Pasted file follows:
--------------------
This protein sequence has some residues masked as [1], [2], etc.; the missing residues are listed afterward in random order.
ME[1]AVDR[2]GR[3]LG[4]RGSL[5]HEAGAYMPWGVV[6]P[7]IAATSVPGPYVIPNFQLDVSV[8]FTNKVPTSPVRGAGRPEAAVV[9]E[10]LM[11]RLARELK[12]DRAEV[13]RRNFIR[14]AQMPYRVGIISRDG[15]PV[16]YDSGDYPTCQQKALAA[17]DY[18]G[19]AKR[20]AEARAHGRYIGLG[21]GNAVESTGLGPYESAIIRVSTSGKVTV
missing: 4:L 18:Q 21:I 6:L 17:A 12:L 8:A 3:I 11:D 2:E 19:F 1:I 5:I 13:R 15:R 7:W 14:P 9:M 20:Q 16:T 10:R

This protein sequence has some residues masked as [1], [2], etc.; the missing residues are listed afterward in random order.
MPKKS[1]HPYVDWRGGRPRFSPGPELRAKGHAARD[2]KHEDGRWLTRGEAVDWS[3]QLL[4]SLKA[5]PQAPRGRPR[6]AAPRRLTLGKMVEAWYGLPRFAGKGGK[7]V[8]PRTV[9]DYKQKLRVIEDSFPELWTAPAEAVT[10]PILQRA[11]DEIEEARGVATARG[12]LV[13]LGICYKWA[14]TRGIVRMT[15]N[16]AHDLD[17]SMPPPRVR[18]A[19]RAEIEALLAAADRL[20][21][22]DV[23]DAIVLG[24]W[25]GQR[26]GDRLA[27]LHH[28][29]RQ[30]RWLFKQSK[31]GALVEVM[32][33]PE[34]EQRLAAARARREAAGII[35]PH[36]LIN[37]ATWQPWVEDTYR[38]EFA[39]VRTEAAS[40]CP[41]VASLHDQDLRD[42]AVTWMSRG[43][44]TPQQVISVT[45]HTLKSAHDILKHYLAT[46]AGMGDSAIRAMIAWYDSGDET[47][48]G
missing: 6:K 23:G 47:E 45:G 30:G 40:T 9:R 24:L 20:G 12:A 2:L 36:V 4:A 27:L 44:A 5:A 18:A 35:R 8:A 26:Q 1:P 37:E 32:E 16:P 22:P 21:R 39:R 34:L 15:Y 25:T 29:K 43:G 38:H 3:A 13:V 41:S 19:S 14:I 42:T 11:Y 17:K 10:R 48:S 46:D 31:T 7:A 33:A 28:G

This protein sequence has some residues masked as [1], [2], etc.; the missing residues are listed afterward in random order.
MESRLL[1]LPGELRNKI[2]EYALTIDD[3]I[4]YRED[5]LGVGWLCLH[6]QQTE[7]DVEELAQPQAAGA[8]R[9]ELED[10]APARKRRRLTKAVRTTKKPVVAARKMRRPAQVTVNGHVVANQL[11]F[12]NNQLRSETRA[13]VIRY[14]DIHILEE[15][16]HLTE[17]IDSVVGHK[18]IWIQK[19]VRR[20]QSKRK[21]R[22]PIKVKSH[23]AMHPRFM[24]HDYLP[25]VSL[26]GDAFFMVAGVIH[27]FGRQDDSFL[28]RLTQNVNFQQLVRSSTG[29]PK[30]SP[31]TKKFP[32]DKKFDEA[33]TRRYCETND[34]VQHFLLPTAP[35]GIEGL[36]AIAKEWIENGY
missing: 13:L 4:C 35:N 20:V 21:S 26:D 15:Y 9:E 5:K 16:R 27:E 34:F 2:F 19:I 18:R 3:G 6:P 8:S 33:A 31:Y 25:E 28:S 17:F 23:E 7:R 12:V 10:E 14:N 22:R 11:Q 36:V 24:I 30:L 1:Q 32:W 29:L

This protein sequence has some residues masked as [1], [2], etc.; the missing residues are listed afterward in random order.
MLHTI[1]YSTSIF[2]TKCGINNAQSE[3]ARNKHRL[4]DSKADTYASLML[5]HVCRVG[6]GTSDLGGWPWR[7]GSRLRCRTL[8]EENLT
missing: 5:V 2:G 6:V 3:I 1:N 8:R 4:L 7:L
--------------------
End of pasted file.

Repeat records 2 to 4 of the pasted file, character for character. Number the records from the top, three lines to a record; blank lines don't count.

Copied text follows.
This protein sequence has some residues masked as [1], [2], etc.; the missing residues are listed afterward in random order.
MPKKS[1]HPYVDWRGGRPRFSPGPELRAKGHAARD[2]KHEDGRWLTRGEAVDWS[3]QLL[4]SLKA[5]PQAPRGRPR[6]AAPRRLTLGKMVEAWYGLPRFAGKGGK[7]V[8]PRTV[9]DYKQKLRVIEDSFPELWTAPAEAVT[10]PILQRA[11]DEIEEARGVATARG[12]LV[13]LGICYKWA[14]TRGIVRMT[15]N[16]AHDLD[17]SMPPPRVR[18]A[19]RAEIEALLAAADRL[20][21][22]DV[23]DAIVLG[24]W[25]GQR[26]GDRLA[27]LHH[28][29]RQ[30]RWLFKQSK[31]GALVEVM[32][33]PE[34]EQRLAAARARREAAGII[35]PH[36]LIN[37]ATWQPWVEDTYR[38]EFA[39]VRTEAAS[40]CP[41]VASLHDQDLRD[42]AVTWMSRG[43][44]TPQQVISVT[45]HTLKSAHDILKHYLAT[46]AGMGDSAIRAMIAWYDSGDET[47][48]G
missing: 6:K 23:G 47:E 45:G 30:G 40:T 9:R 24:L 20:G 12:A 2:L 36:V 4:A 27:L 44:A 5:A 18:A 35:R 8:A 26:Q 1:P 37:E 32:E 16:P 22:P 21:R 39:R 34:L 15:Y 25:T 29:K 43:G 38:H 3:A 13:V 41:S 19:S 14:I 42:T 11:Y 17:K 10:R 48:S 46:D 31:T 7:A 33:A 28:G

This protein sequence has some residues masked as [1], [2], etc.; the missing residues are listed afterward in random order.
MESRLL[1]LPGELRNKI[2]EYALTIDD[3]I[4]YRED[5]LGVGWLCLH[6]QQTE[7]DVEELAQPQAAGA[8]R[9]ELED[10]APARKRRRLTKAVRTTKKPVVAARKMRRPAQVTVNGHVVANQL[11]F[12]NNQLRSETRA[13]VIRY[14]DIHILEE[15][16]HLTE[17]IDSVVGHK[18]IWIQK[19]VRR[20]QSKRK[21]R[22]PIKVKSH[23]AMHPRFM[24]HDYLP[25]VSL[26]GDAFFMVAGVIH[27]FGRQDDSFL[28]RLTQNVNFQQLVRSSTG[29]PK[30]SP[31]TKKFP[32]DKKFDEA[33]TRRYCETND[34]VQHFLLPTAP[35]GIEGL[36]AIAKEWIENGY
missing: 13:L 4:C 35:N 20:V 21:S 26:D 15:Y 9:E 5:K 16:R 27:E 34:F 2:F 19:I 18:R 3:G 6:P 8:S 33:A 31:Y 25:E 28:S 17:F 23:E 7:R 12:V 10:E 14:N 22:R 11:Q 36:V 24:I 30:L 1:Q 32:W 29:L

This protein sequence has some residues masked as [1], [2], etc.; the missing residues are listed afterward in random order.
MLHTI[1]YSTSIF[2]TKCGINNAQSE[3]ARNKHRL[4]DSKADTYASLML[5]HVCRVG[6]GTSDLGGWPWR[7]GSRLRCRTL[8]EENLT
missing: 5:V 2:G 6:V 3:I 1:N 8:R 4:L 7:L